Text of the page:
Nicene and Post-Nicene Fathers: Series II/Volume II/Sozomen/Book IV/Chapter 30
Chapter XXX.—George, Bishop of Antioch, and the Chief-Priests of Jerusalem. Three Chief-Priests successively succeed Cyril; Restoration of Cyril to the See of Jerusalem.
During this period,
Athanasius was obliged to remain in concealment, and George returned to Alexandria, and commenced a cruel persecution against the pagans, and against the Christians who differed from him in opinion. He compelled both parties to offer worship in the mode he indicated, and where opposition was made, he enforced obedience by compulsion. He was hated by the rulers because he scorned them and was giving orders to the officers; and the multitude detested him on account of his tyranny, for his power was greater than all the rest. The pagans regarded him with even greater aversion than the Christians, because he prohibited them from offering sacrifices, and from celebrating their ancestral festivals; and because he had on one occasion, introduced the governor of Egypt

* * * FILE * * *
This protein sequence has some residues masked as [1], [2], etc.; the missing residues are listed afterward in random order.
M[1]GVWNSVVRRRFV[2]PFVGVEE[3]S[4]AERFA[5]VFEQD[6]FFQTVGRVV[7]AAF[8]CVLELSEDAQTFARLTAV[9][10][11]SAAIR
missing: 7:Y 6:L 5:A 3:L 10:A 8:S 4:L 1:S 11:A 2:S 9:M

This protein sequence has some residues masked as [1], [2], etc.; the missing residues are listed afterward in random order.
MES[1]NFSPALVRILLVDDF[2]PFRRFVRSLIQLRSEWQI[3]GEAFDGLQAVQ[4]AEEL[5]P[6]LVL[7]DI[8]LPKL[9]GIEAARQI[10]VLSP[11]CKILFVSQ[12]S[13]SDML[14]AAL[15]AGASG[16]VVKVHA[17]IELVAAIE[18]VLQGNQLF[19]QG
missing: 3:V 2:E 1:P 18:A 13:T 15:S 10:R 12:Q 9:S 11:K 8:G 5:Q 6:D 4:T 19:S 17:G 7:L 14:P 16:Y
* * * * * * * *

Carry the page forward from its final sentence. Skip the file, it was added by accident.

and armed soldiery into the city, and despoiled their images, votives
and temple ornaments. This was, in fact, the cause of his death, on
which I will dwell.
On the deposition of Cyril, Erennius obtained the church of Jerusalem;
he was succeeded by Heraclius, and to Heraclius succeeded Hilarius; for
we have gathered from tradition that in that period these persons
administered the church there, until the reign of Theodosius, when
Cyril was once more restored to his own see.
- Soc. ii. 45. Soz. has some order, but varying points.
- Namely, Artemius, who was afterwards martyred under Julian. Am. Marcel. xxii. 11. 3–8.
- Soc. iv. 25. Epiphanius (adv. Hæres, ii. 3, 10; Hæres, lxvi.), places another Cyril after Herennius. Soc. calls Erennius, Arrenius.